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. Last Updated: 07/27/2016

Trip Spotlights Struggle of Ailing Pope

GUATEMALA CITY -- At an open-air mass before tens of thousands of worshipers in San Salvador Thursday, 75-year-old Pope John Paul II alternated between looking pained and appearing to doze.


In a brief address to a crowd in the Guatemalan capital's city plaza earlier in the week, aides were forced to help him steady a copy of his speech in his shaking hands. At each airport arrival during his week-long, four-country Latin American tour, his wobbly descent down the stairs from his plane has seemed a herculean physical effort.


During public appearances on his 69th papal trip outside of Italy, the leader of the Roman Catholic Church has looked frail and weary. Cameras trained on him for live broadcasts of his appearances frequently have caught his face twisted in winces with his eyes squeezed shut. He has seldom smiled and usually delivers little more than wan waves to the jubilant, screaming hordes who greet his popemobile and turn out for his masses.


When John Paul cut short a trip to the Guatemalan village of Esquipulas on Tuesday, the Vatican denied press reports that the visit was shortened because of the pope's ill health, blaming the schedule changes on bad weather. Vatican spokesman Joaquin Navarro-Valls conceded the pope was suffering from jet lag but said he was otherwise in good spirits.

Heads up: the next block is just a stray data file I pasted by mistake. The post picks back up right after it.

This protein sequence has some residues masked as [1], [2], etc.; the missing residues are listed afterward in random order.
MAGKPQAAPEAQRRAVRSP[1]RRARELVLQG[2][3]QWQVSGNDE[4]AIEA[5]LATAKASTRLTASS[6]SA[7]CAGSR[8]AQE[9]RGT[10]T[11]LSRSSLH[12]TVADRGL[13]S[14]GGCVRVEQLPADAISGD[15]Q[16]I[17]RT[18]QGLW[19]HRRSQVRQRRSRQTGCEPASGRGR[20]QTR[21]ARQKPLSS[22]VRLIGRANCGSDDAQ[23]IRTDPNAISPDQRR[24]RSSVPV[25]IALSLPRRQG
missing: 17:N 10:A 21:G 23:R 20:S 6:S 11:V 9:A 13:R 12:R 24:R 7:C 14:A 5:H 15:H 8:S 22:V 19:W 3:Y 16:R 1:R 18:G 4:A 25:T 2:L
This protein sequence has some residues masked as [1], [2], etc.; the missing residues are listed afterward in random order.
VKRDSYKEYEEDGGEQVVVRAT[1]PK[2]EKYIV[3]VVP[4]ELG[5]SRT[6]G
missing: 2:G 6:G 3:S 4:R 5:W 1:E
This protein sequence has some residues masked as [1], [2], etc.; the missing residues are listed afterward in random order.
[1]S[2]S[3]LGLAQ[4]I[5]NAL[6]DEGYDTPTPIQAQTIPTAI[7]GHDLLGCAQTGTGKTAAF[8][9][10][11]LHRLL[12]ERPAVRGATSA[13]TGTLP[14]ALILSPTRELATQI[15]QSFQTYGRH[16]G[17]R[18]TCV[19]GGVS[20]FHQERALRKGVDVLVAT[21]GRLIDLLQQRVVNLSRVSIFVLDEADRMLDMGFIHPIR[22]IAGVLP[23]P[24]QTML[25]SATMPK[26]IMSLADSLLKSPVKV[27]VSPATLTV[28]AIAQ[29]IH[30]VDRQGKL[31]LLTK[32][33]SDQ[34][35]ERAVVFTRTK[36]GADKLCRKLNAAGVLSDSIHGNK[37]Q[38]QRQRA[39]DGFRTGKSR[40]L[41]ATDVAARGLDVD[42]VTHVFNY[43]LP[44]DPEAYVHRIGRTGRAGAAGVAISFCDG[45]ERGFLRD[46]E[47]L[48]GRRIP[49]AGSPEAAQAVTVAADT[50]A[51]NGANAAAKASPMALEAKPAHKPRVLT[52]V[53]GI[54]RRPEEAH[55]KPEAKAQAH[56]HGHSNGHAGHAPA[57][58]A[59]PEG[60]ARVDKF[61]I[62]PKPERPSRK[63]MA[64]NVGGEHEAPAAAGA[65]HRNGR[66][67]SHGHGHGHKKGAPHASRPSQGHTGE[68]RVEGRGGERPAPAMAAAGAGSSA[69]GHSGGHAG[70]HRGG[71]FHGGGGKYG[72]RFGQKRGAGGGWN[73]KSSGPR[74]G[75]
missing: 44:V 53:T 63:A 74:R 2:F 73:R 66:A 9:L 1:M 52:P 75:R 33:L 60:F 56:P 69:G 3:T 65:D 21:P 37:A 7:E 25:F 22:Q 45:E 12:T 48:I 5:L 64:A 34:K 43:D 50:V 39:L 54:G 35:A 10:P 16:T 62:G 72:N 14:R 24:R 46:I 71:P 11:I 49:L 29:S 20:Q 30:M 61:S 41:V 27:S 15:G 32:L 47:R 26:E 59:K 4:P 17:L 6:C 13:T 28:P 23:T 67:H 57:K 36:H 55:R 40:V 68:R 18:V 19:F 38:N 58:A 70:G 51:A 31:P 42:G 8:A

Throughout his tour here, however, the pope's jet lag has been far more in evidence than his good spirits.


His obviously frail appearance, combined with a trip that has shied away from major policy announcements or controversy, has focused much of the public's -- and press' -- attention on his health.


From the moment a pale and exhausted-looking pope edged his way down the steps of the airplane that touched down in Guatemala City Monday afternoon on the first stop on his tour, the people of Central America have seen a much-different man than the vibrant, outspoken pope many of them witnessed on his last visit here 13 years ago.


In the intervening years, the pope has undergone an operation to remove a tumor in his colon in 1992 and a hip replacement after a fall in the shower in 1994. In fact, the pope only recently has begun walking again without a cane. He nearly collapsed during his annual greeting in St. Peter's Square last Christmas. The Vatican later said he had the flu.


Some Vatican officials have described this trip, which has taken the pope to Guatemala, Nicaragua and El Salvador and will end with a visit to Venezuela, as slower paced than the pontiff's previous overseas trips in deference to health considerations.


But watching the pope, often through the up-close unblinking eye of the camera that has televised his every public move all week, Central Americans have witnessed a slow-moving man often struggling to perform the simplest duties.